As commonly used in the entertainment industry, a scenario is an outline of a movie, TV show, novel, or stage work giving details of the plot and individual scenes. Scenarios also apply to the game of poker. Indeed, poker is a game with many possible settings and “plots.”
Let us explore two of the more common pre-flop poker scenarios. We will focus on low-limit hold’em games, especially $4-$8 with a kill, one of the most popular poker games.
You have been dealt two holecards and now must decide how best to play them, considering all aspects – whatever information you have gained or can glean during this hand, including tells you might observe.
Scenario No. 1
You are in the cut-off position (just before the button) at a full table (nine players) at your favorite local casino. During this session, you have been playing at that table long enough to have a good idea of your opponents’ traits, especially those to your left who will declare after you act. Those are the players of most concern to you.
In this scenario, let’s assume your holecards represent a borderline (marginal) starting-hand based on the criteria of the Hold’em Algorithm. Your two cards barely meet – or only slightly exceed – the pertinent numerical criteria.
Our rule here is, in order to invest with such a hand, the Hold’em Caveat (a multi-way pot with no raises preflop) must be satisfied. Of course, there can be exceptions, but we won’t consider those in this scenario.
Everyone folds to you. You have observed the three opponents to your left – the button and both blinds – are rather tight, conservative players. If you fold, the chances are the pot will be “chopped” (with the remaining players taking back their bets, and the house taking one chip from the Small Blind as its rake); and, then a new hand will be dealt.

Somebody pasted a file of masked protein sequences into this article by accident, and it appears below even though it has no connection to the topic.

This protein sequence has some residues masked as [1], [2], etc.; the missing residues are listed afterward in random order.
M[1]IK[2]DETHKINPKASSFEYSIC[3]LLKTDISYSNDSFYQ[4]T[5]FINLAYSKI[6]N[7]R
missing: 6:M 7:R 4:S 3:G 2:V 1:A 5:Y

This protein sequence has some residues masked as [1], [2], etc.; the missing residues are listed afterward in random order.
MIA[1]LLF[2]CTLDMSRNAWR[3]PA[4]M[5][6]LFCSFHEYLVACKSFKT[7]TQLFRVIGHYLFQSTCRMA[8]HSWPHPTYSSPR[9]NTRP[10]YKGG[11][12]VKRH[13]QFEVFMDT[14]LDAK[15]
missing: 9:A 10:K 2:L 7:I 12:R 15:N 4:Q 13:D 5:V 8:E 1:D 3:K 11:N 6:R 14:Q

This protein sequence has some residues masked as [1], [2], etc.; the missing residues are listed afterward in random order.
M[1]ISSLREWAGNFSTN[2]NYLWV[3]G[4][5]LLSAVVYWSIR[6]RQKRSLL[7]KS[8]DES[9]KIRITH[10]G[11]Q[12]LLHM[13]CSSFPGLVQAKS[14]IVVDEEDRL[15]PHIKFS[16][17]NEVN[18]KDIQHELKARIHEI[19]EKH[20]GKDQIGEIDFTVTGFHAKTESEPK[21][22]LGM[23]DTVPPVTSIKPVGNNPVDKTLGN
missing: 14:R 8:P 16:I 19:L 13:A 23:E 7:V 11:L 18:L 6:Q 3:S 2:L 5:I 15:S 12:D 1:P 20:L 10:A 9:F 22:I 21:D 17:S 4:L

So, instead of folding, you make a raise. Using the Esther Bluff tactic, the Button and both Blinds fold; and so you win whatever is in the pot (less the house’s one-chip rake).
In a $4-$8 game, you will have gained 5 chips – more than enough to pay for your next big blind. No big deal; but, your raise also serves another purpose: It gives your opponents reason to respect you from this point on during this session. As a consequence, they are less likely to try to bluff against you.
Of course, it is quite possible one of your opponents decides to call your raise. Perhaps his hand is well worth a call. Perhaps you were not aware that he is a calling-station – prone to call raises once he has invested in that hand.
In addition, if you have done this maneuver several times before, it’s all the more likely you will be called. (It’s best to limit how often you deploy this situational strategy.) On that basis, we suggest you hold at least a borderline/marginal hand. If the button folds, and it’s one of the blinds who calls, you have gained position over him. That gives you an edge. He must act before you throughout the hand.
It’s the same situation as above, with one major difference: There is a very aggressive player (he may even be a “maniac”) three seats to your right. Everyone folds preflop to him. His raise forces out all of the opponents before you.
Now, with the same borderline hand (or, preferably better, according to the Hold’em Algorithm), you re-raise. Chances are the remaining players (the Button and both Blinds) fold to your three-bet. Now you have isolated the maniac and have position over him.
Since he is a maniac (often playing weak hands), chances are you hold a stronger hand, and are most likely well in the lead. The edge is all in your favor.
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